Comments: IICSA hearings - Friday 23 March

Thanks to Michael Sadgrove for his excellent piece. It's a relief to see that one or two of our leaders, at least, have really 'got it'.

Now, as he says, we need to see some real action, and fast.

Posted by Janet Fife at Friday, 23 March 2018 at 5:31pm GMT

The "some legal issues" discussion raises the issue of whether, if child sexual abuse is to be exempted from the seal of the confessional, that should not apply to all child abuse. And if all child abuse, presumably abuse of vulnerable adults as well. We also had Welby saying the child abusers should never be given a second chance (even if repentant and forgiven), and I wondered on the relevant thread whether that too was confined to child sexual abuse or applied to all abuse.

It seems to my limited understanding that we may be setting some quite fundamental principles in response to the sheer horror of child sexual abuse, without necessarily being clear how much more widely those principles might apply.

Posted by John Swanson at Friday, 23 March 2018 at 7:35pm GMT

Completely on message Dean Emeritus of Durham. But I am not sure Michael Sadgrove is right to say that ++Cantuar should have actually offered an independent safeguarding commission. We all know it is coming, but I think IICSA needs to do its work and for the Church then to respond accordingly.

Posted by Anthony Archer at Friday, 23 March 2018 at 9:17pm GMT

Stephen Lynas, who blogs as bathwellschap has written two articles on the hearings:

https://bathwellschap.wordpress.com/2018/03/12/iicsas-first-anglican-week/

https://bathwellschap.wordpress.com/2018/03/23/iicsa-concludes-for-now/


Posted by Simon Sarmiento at Saturday, 24 March 2018 at 7:35pm GMT

I have just been writing something about redress, because some of the things here bug me, and I once knew a lot about damages for personal injury. I don't have a blog of my own, but would like to share just one thought here, which might unlock and articulate a tangible sign of the "culture change" everyone is mentioning. It is based on the idea of system failure as known to generations of engineers. Our doctrine of sin tells us that people and systems will fail. Engineers know that they can substantially control the likely modes of failure in the systems and structures they design so that they fail in predictable, and therefore containable and "safe" ways. So my suggestion is simply this:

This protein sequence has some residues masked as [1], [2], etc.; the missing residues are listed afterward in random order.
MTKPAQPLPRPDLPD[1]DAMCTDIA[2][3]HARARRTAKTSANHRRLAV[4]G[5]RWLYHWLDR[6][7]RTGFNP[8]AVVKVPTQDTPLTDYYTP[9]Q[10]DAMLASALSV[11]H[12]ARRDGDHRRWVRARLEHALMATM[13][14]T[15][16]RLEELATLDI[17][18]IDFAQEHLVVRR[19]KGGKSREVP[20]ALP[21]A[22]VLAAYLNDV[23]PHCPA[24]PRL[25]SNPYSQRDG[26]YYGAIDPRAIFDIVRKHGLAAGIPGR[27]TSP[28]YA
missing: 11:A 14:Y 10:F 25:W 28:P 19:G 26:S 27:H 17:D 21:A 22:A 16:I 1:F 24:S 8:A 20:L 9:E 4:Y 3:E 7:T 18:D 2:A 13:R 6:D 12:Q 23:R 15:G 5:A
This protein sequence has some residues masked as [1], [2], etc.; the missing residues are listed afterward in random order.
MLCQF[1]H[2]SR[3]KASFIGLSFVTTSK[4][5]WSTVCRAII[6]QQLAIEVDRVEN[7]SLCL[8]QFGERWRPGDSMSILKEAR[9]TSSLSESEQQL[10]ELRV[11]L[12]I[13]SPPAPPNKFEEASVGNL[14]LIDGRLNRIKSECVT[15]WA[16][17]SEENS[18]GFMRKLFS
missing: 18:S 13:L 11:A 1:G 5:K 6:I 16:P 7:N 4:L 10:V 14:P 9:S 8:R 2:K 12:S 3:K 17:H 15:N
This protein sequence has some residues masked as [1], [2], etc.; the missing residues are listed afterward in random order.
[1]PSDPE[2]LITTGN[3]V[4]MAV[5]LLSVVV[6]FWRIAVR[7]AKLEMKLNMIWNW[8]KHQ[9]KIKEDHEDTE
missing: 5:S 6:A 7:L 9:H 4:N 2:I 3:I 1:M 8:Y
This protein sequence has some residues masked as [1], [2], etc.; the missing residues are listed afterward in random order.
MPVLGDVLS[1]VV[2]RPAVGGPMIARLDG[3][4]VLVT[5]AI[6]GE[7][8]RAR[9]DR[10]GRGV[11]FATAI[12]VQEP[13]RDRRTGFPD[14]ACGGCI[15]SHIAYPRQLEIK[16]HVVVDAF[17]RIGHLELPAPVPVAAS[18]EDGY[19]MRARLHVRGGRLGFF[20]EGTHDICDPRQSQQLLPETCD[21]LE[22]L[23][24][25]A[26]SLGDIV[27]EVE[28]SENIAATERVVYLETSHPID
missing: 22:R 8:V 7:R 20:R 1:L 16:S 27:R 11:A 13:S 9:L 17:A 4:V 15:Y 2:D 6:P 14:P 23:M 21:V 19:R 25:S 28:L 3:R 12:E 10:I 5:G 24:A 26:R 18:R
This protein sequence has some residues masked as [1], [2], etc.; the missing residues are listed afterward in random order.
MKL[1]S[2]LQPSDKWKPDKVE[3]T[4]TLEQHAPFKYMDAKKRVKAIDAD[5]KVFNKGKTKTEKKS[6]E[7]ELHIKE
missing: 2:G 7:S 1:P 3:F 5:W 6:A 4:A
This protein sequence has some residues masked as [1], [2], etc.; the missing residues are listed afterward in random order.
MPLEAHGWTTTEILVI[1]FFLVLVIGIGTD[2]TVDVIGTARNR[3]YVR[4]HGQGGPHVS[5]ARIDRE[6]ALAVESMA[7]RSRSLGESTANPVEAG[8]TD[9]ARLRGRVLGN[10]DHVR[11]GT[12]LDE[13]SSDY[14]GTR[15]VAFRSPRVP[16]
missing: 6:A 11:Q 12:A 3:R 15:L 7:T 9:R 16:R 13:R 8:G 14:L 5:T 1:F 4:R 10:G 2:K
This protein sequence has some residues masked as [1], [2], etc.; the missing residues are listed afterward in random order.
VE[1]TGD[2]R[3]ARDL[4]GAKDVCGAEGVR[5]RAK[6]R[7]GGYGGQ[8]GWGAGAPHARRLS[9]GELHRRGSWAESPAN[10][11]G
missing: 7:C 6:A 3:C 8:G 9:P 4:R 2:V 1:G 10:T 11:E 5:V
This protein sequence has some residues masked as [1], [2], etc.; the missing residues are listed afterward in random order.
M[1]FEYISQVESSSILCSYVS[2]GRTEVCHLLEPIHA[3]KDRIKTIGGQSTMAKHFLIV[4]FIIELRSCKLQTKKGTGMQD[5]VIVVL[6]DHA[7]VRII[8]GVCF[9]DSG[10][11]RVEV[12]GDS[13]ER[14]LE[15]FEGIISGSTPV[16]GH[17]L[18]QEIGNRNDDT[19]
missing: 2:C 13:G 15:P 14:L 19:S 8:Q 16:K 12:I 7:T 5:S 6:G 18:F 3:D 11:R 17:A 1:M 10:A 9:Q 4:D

If the Church of England is serious about putting the needs of victims and survivors first, it will engage in a deliberate attempt to ensure that the principal modes of system failure are in favour of victims and survivors.

So when the system fails (which we hope will not be often, but evidence shows that failures have been significantly more frequent than we would like) then it fails in favour of victims and survivors (the principal modes of failure seem to be pretty much diametrically opposite to this at the moment).

At the moment it seems to me that the CofE has too much confidence in the quality of its systems (all sorts of letters etc from bishops which assume things will be all right because they have got into the system), and has therefore not begun to understand how they fail, and how they might be designed to fail in more acceptable ways.

Posted by Mark Bennet at Sunday, 25 March 2018 at 3:12pm GMT

It seems to me that the Church of England hierarchy cannot be a trusted part of the establishment - and that the whole of the establishment itself can now be seen only as self-serving and corrupt.

Voluntary Disestablishment would be a worthy act of penance, alongside treating abuse survivors with respect, listening to them, seeing that justice is done.An independent safeguarding body would ensure the latter.

Posted by Anne at Wednesday, 28 March 2018 at 3:37pm BST
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